Thanks for the tips. Although it is a single object,each plank of wood is its own seperate mesh with a single-instance copy of the material applied to it with various (manually added) rotations and offsets. The z axis offset for the material is randomly generated, but because they’re meshes within the object rather than seperate objects (just to keep it simple) the automatically generated Z offset is the same for each mesh.I added manual offsets and rotation co-ordinates to the material instances of each mesh, but I found it wierdly difficult to stop the grain pattern to stop matching up and looking like it was carved from a single block of wood, as you say.

With your last comment about CUDA rendering, are you saying it is better to offload what I can unto RAM/GPU memory? I noticed that when I did some test renders whilst I was just trying to get the basics of baking, that what took a few minutes to render without baking took ~6 seconds with a baked texture. It was just a suzanne with blue diffuse and white gloss effect hovering above a diffuse plane with something like 1024 or 2048 samples. That was going to be a thread for the future: what to bake for animations? Baking reflections obviously can’t be done for animation, but I realized I can at least bake the spec map. No idea about sub surf scattering, though. Should I not look for information about somehow baking it because it’s effects are dynamic like reflections are?

(wikifry) #15

If you use procedural, just bake the colors, not the direct and indirect pass.

(CarlG) #16

Multiple mesh within a single object doesn’t make a difference when using the random input. If multiple mesh within single object is required, consider UV unwrapping, than assigning some random color to each mesh. You can then add this color (or scaled up factor of it) to the coordinates, and that might generate enough randomness. If they UVs are not supposed to be used for anything else (like baking or assigning stuff from) they can be as messy and overlapping as you wish without causing any issues.

I’ve not tried the following myself since I’m not into this. But for gaming style reflections, try rendering out the scene from a camera in the shelf location (incl the shelf) using a 360° camera. Instead of adding a glossy node for reflections you could apply this map using environment texture using reflected coordinates into an emission shader (possibly mixed in with other baked info). Obviously you won’t get realistic reflections (each shelf and top would show the same), but it might work “good enough”. It’s pretty much the same as setting up a reflection sphere in game engines I guess.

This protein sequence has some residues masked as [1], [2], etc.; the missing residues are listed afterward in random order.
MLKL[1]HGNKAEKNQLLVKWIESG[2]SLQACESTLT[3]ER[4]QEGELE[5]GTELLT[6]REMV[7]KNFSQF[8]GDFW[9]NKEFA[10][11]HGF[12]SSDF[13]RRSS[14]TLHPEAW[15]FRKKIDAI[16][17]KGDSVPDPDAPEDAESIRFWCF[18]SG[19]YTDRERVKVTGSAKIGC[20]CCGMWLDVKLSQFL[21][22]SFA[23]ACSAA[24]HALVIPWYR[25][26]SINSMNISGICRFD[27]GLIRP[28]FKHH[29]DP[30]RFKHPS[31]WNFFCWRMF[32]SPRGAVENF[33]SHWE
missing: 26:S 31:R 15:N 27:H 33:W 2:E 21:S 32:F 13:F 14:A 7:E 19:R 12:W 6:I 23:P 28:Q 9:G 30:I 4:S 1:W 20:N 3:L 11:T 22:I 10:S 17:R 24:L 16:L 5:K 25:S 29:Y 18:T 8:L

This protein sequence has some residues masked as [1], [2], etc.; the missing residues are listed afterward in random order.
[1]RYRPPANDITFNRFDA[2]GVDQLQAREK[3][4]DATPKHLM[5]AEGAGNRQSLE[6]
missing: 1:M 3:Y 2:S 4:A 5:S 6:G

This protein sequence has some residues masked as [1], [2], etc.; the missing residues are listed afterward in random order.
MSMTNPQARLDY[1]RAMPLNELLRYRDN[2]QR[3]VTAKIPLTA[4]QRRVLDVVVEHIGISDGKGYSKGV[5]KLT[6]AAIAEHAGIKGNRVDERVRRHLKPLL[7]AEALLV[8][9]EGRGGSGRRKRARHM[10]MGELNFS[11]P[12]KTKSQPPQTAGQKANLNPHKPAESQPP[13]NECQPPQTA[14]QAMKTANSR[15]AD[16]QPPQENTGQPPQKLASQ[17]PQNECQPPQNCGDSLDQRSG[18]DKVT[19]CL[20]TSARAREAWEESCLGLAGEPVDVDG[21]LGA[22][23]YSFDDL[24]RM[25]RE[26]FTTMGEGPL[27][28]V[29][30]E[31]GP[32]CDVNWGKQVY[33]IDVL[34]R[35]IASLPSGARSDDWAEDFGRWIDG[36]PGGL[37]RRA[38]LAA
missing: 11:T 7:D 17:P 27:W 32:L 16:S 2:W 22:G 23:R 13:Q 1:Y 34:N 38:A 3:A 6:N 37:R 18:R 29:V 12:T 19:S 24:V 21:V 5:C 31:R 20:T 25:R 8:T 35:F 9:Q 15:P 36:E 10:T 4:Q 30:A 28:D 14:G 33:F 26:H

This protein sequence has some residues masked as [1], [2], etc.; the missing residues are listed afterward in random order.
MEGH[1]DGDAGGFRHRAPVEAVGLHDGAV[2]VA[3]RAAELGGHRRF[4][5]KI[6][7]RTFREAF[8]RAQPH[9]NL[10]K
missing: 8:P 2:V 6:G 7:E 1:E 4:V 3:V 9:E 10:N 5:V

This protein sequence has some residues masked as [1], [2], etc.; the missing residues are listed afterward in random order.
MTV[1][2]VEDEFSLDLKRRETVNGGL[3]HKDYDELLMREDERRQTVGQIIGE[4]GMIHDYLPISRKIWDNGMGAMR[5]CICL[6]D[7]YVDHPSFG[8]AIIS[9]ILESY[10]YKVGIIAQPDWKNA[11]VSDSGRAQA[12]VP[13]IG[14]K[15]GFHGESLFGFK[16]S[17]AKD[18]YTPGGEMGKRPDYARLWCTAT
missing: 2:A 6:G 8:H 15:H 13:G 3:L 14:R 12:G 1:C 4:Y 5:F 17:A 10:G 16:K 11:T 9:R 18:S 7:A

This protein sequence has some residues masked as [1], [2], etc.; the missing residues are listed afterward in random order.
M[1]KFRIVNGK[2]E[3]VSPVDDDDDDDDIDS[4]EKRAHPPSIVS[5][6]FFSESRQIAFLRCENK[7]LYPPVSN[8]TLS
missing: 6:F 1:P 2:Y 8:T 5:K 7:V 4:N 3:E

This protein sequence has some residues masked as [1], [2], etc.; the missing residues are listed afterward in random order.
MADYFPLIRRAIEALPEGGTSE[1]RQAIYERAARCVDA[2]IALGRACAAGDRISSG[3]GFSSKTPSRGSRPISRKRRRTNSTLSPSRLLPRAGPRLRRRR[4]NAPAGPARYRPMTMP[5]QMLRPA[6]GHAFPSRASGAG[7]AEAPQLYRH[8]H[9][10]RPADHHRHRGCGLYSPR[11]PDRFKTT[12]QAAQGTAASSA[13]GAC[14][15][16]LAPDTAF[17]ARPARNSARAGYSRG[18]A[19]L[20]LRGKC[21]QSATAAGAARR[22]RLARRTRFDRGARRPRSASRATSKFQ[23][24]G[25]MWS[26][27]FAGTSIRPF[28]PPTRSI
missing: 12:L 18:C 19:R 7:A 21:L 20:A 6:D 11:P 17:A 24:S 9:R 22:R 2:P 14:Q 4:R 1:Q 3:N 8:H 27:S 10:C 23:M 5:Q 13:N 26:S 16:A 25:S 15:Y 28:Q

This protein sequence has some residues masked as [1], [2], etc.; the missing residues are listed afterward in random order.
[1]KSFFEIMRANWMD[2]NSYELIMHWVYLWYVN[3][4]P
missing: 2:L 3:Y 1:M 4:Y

(An Idiot) #17

Thanks. I know the randomly generated offset will be the same for each mesh when they comprise the same object, but I made sure to leasve inputs on my material node that allows for addition to the co-ordinates. So I can take the initial co-ordinates of, for example, (X, Y, Z = 0, 0, 72) for the entire object, and then add co-ordinates like (X,Y, Z = 0.3, -0.1, -37) and various rotations, on a per-mesh basis. The additional co-ordinates for each mesh have to be entered manually, but it seems like a reasonable compromise in order to keep things simple and require a minimum of effort to use. The aim tis to get the material looking as well as I can, and then bake as much as possible; things like diffuse textures, specular maps, bump makps and so on.

Thanks for the tip about the 360° camera. I’ve never heard of that before, so I’ll have to go and learn a bit about it to fully understand your suggestion, but blender seems nothing but an uphill battle to learn an ever increasing number of concepts.

(CarlG) #18

It’s basically fresnel used to mix:
Emission referring to baked diffuse info.
Emission referring to environment map using reflected coords (reflectence probe/hdri, try with premade or make your own using 360*° camera).
This isn’t something I do myself, as I don’t have time to mess with UVs (required for bake) in my typical work.